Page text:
I, for one, however, should not be satisfied with a colony which was likely to be no hindrance merely to the cause of religion and morality. Much more than this is contemplated. It will, doubtless, be a powerful instrument for civilizing and Christianising the whole country. The bare circumstance of a Christian community existing there, must tell most beneficially by the force of example. Savages are influenced not so much by instruction, reasoning, and exhortation, as by the impression of personal character, and by living exemplifications of what we wish them to comprehend and adopt. More progress will probably be made in a few years, by thus enabling the New Zealanders to witness the actual state of things in a well-regulated community, than can be effected in half a century by any efforts to teach them the principles on which they are to become a civilized and Christian people.
Much more even than this has been contemplated in the present scheme of colonization. The authors of it have not contented themselves with the impression which the example of a community of Christians may make, much as may reasonably be expected from it. They purpose to apply to Government for the appointment of a bishop, the object of the appointment being most especially the conversion and general improvement of the natives. Even this part of the scheme, however, appears to have done little towards removing the objections to which I am now adverting. It seems, indeed, to have been almost converted into an occasion for reproach. " What," it is said, "can a bishop do?
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Must he not depend on the societies established in this country to furnish his means and instruments?" 8 Undoubtedly; but it has been supposed that the Church Societies, at least, will be more likely to obtain from the public an increase of funds for this purpose, and more disposed to entrust their funds to the disposal of a bishop, than to missionaries without any superintendence; and I cannot but still think that such will be the feeling of numbers in the Church Missionary Society, notwithstanding the condemnation of the whole scheme by their Secretary. 9 Does he indeed represent the feeling of the Church Missionary Society? I can speak more confidently, however, of the Society for Propagating the Gospel in Foreign Parts; a society, be it remarked, which cannot, by its constitution, contribute anything towards propagating the Gospel among the natives of New Zealand, until some part of New Zealand becomes British territory.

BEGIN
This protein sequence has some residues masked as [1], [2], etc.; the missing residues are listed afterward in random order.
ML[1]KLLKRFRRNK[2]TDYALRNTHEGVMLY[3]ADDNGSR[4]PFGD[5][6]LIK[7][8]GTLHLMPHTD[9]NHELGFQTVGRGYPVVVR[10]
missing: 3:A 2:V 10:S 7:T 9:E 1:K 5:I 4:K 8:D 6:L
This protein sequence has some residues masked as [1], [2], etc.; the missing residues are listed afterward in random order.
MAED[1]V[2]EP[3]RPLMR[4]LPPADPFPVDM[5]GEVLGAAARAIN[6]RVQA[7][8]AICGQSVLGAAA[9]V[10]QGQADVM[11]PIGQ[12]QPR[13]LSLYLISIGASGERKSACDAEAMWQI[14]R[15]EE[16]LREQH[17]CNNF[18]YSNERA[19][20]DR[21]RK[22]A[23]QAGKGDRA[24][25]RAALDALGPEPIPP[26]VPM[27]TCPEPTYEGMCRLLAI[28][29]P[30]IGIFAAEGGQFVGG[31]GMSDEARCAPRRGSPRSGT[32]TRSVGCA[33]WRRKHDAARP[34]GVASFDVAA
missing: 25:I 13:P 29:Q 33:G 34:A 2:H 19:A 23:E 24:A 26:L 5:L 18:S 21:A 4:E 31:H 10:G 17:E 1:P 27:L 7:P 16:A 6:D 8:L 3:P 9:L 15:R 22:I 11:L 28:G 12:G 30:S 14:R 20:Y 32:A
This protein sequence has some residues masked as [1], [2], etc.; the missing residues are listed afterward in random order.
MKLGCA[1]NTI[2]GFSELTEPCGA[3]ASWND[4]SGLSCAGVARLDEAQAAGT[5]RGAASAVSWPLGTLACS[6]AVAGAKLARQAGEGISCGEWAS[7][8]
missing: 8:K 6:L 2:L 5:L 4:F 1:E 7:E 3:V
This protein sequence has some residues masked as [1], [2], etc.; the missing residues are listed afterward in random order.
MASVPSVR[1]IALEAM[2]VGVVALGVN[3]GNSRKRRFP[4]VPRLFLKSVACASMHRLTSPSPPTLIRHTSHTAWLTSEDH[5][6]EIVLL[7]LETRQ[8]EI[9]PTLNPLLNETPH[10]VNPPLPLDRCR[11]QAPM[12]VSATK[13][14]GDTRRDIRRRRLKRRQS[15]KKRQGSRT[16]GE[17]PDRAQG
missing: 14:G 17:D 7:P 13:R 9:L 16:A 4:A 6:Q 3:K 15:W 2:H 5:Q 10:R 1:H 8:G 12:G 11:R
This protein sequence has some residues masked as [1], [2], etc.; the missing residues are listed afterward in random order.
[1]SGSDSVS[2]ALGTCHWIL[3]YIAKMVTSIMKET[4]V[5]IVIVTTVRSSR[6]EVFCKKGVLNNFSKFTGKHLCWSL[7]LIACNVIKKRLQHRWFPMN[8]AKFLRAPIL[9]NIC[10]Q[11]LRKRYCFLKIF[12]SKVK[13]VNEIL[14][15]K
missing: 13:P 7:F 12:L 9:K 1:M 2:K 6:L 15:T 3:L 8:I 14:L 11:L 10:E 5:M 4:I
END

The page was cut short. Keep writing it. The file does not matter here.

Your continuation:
The colony may certainly be still far from a perfect instrument for civilizing and Christianizing the country. But why make this an objection and a reproach to the scheme? Suppose that it is not calculated to do all that is desirable to be done for religion and morals, is that a reason why it should be denounced as unworthy of being allowed to settle in New Zealand at all? If in some destitute parish of Great Britain, a respectable family were to settle themselves, anxious and able to benefit the poor about them by their example and by their works of charity and Christian benevolence, what would be thought of the objection on the part of the clergyman, that because the family must be insufficient for doing all that was wanting, they would be better away altogether? It is, I repeat, inexplicable, how the apprehension, I may say the panic, which has arisen on the subject, can have had its origin and spread.
On the first projection of the religious part of the Association's plan, the Church Missionary Society, and the Wesleyan Body, were addressed, in the most cordial spirit, as fellow-labourers in a
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common cause. They were invited to co-operate with us, and to claim assistance from us; and we still invite them. I should rejoice, indeed, to be able to say or do anything which might remove from the minds of any members of either Society the misapprehensions which appear to exist about our plans and intentions. I am persuaded that many of them, at least, if they will give more attention to the subject, will see it in a different light. But if the impression against us, shall still remain,--if those who have hitherto opposed us are still to be our opponents,--I may be permitted to say a few words to them, which I do in all Christian kindness.